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Flight Crew Experiences A Pitch Trim Runaway, And Safely Returns To The Airport

Live from the Flight Deck

An airline crew recently experienced a pitch trim runaway that caused an uncommanded climb to 14,000 feet. Here's what you should know about control failures like this...

Low-Altitude Pitch Trim Runaway

The following incident occured as an Embraer 170 departed from Atlanta. Shortly after takeoff, the pilots experienced a pitch trim runaway during their climb. Initially, the pilots were not able to stop the trim runaway, and the aircraft climbed to 14,000 feet. They declared an emergency shortly after takeoff, to help explain the gravity of the control failure to ATC. There hasn't been a final report released about this event, so what we have at this point is the ATC audio.

The crew did an excellent job flying the plane, communicating with ATC, and safely returning to Runway 10 at ATL. (Remember: Aviate, Navigate, Communicate!)

Here's the ATC audio from the event:

System Review: How Trim Works

Trim holds airspeed. If you trim for a speed and let go of the yoke, your plane will keep flying at that speed, regardless of your power setting. If you trim and change your power, your plane will pitch up or down to maintain your trimmed speed. Trim for climb speed, let go, and you'll maintain climb speed. Trim for cruise, let go, and it'll maintain cruise speed. Trim for final approach speed, let go, and you'll maintain final approach speed. The list goes on.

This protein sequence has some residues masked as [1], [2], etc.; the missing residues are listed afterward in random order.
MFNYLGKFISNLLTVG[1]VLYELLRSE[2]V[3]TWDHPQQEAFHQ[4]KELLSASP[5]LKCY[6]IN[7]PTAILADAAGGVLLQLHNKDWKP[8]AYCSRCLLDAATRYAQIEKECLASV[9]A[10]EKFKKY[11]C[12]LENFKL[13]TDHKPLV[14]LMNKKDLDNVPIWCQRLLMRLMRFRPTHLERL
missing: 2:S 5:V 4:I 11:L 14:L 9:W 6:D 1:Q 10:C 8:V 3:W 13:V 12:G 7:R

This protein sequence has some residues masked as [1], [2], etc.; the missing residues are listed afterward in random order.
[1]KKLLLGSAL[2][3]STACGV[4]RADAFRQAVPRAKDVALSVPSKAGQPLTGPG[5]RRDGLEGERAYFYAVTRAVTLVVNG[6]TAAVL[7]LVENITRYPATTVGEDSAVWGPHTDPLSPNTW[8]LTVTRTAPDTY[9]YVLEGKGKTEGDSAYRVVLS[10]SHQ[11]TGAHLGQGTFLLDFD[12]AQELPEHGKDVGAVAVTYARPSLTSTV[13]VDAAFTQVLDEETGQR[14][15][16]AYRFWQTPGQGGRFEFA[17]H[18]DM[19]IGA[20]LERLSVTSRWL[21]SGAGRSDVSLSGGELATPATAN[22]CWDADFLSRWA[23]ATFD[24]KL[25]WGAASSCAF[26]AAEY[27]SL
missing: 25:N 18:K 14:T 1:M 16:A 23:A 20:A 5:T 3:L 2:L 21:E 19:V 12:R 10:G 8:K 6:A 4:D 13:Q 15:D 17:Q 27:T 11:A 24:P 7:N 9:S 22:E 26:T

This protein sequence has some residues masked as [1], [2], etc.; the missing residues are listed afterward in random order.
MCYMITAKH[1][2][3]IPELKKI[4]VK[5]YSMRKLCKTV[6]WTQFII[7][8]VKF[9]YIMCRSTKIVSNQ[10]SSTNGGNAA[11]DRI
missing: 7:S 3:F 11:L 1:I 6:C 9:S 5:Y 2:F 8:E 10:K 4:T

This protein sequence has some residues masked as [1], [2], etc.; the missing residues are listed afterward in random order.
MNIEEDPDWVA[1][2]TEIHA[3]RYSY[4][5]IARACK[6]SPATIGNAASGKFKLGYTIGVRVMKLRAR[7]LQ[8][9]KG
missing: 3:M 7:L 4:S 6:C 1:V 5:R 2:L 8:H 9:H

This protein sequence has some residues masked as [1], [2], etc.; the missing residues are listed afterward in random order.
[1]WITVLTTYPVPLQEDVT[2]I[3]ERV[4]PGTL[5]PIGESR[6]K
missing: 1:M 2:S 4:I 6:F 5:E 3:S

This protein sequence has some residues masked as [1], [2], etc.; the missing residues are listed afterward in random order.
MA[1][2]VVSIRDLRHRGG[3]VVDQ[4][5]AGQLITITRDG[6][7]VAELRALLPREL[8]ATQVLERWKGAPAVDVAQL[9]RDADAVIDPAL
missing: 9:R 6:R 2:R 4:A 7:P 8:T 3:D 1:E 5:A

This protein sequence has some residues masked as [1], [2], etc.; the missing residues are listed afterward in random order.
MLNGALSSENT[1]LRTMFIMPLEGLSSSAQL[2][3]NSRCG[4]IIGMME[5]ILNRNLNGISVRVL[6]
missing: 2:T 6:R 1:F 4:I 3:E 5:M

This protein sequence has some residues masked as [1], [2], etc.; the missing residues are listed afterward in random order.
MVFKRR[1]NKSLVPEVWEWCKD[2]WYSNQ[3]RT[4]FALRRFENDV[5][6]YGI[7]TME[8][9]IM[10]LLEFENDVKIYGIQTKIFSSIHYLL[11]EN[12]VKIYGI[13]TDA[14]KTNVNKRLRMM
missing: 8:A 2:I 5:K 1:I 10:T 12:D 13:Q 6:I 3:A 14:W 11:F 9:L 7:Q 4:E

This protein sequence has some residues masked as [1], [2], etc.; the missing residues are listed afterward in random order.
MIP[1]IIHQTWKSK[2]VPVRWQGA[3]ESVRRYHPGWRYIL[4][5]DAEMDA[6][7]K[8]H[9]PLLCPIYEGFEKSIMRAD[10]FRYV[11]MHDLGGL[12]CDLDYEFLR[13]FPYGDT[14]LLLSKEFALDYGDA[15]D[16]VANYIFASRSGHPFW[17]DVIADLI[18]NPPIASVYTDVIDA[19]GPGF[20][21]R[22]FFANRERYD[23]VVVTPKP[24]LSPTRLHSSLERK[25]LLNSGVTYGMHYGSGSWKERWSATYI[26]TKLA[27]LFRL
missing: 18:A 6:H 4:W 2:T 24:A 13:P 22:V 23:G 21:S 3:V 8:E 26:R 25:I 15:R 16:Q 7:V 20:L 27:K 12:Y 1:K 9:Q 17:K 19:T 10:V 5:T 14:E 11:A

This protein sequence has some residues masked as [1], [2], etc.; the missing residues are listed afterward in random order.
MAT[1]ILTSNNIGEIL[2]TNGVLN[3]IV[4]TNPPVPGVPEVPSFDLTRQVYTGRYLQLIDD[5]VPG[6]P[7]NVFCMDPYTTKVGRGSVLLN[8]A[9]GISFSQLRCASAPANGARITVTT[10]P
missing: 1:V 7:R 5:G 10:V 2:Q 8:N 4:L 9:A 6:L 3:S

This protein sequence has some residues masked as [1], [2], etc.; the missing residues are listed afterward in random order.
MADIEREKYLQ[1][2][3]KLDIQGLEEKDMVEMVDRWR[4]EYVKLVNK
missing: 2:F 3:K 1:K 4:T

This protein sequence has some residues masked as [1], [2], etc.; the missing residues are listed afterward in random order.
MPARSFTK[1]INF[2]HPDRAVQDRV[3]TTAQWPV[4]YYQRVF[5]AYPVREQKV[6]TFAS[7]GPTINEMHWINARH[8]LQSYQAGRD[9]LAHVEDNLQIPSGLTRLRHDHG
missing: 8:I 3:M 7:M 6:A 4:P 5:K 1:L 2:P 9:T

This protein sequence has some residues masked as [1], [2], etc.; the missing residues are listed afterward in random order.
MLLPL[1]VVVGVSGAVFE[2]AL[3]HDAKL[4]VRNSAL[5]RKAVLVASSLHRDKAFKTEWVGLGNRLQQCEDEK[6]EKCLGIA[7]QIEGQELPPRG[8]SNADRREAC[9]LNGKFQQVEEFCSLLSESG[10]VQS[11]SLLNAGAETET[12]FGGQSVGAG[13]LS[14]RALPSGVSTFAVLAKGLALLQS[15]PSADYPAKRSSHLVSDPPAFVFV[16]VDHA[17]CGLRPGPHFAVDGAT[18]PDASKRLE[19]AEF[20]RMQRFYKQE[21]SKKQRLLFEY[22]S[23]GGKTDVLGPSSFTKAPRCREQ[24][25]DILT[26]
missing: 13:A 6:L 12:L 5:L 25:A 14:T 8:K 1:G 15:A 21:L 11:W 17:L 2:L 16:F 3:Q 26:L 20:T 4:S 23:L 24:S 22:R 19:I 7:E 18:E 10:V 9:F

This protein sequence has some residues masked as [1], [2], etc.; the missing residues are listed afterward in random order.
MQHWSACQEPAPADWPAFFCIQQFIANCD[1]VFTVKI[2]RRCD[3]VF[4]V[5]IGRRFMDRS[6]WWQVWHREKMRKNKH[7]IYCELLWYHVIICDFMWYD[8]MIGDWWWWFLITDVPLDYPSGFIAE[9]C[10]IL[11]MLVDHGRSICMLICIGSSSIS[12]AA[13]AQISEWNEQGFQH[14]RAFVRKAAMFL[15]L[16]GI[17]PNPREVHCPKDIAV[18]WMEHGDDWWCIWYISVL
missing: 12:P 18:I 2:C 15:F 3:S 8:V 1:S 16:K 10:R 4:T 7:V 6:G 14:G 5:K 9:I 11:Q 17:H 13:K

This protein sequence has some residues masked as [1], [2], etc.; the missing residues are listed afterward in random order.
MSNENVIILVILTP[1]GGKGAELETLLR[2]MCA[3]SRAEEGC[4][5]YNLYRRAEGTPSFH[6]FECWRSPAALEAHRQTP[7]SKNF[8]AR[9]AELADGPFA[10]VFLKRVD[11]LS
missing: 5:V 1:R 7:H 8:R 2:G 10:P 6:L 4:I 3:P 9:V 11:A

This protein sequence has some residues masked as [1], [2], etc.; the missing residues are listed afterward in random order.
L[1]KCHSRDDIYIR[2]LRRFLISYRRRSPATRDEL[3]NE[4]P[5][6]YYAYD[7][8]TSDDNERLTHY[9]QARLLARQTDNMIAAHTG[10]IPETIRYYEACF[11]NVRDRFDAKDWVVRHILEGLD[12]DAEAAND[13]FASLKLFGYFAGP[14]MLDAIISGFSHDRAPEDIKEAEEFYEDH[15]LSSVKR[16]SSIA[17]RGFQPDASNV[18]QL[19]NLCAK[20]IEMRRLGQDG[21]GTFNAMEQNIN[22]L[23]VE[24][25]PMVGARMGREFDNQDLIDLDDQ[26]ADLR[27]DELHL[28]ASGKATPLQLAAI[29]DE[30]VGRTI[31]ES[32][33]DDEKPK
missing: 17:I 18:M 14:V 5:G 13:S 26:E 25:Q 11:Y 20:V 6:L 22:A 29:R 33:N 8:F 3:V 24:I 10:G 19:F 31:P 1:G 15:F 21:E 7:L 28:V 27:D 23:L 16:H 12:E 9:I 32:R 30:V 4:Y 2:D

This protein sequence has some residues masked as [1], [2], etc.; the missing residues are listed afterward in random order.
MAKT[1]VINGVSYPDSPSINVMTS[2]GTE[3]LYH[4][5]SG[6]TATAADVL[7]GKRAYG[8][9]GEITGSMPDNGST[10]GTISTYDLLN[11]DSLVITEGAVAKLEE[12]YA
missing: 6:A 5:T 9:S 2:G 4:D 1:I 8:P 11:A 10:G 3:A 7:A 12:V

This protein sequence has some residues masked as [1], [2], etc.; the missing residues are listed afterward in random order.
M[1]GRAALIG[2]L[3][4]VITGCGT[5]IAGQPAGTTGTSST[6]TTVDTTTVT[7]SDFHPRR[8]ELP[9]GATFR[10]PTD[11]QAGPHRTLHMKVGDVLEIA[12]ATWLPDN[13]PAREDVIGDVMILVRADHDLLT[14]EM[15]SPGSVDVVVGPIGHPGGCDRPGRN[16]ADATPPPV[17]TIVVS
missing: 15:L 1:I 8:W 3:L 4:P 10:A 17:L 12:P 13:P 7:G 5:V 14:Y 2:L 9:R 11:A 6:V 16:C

Trim systems can fail. Broken pulleys, lines, hydraulics, or even FOD in the cockpit can render a trim system useless. A trim runaway happens when an un-commanded trim setting progresses.


Electric Trim vs. Mechanical Wheels

Most general aviation airplanes have pulley/cable trim systems with manual control wheels. These can't "runaway" on you. But other airplanes have electric trim controls with primary and secondary switches.

The Embraer 170, for example, does not have a manual trim wheel. It's trim is controlled with electric switches on the control yoke and center pedestal. And even if trim fails, control can be maintained below certain speeds.

Timo Breidenstein

Emergency Procedures Are Similar Across The Board

Look to your emergency checklist or POH for details on how to handle trim runaways in your airplane. For the most part, all procedures are similar. Press and hold the autopilot disconnect button (if available), pull system circuit breakers/push system disconnect buttons, and slow down. In many cases, the slower you fly, the lighter control forces you'll need to control the airplane. If you're flying an airplane without electric trim, you won't experience a trim runaway, but your trim might become jammed instead.

How You Experienced A Trim Failure?

Control failures are a big deal, and there's not a lot we can do in the cockpit to "fix" the situation. Have you ever experienced a control failure or a trim runaway? Tell us in the comments below.

Swayne Martin

Swayne Martin

Swayne is an editor at Boldmethod, certified flight instructor, and a First Officer on the Boeing 757/767 for a Major US Carrier. He graduated as an aviation major from the University of North Dakota in 2018, holds a PIC Type Rating for Cessna Citation Jets (CE-525), is a former pilot for Mokulele Airlines, and flew Embraer 145s at the beginning of his airline career. Swayne is an author of articles, quizzes and lists on Boldmethod every week. You can reach Swayne at, and follow his flying adventures on his YouTube Channel.

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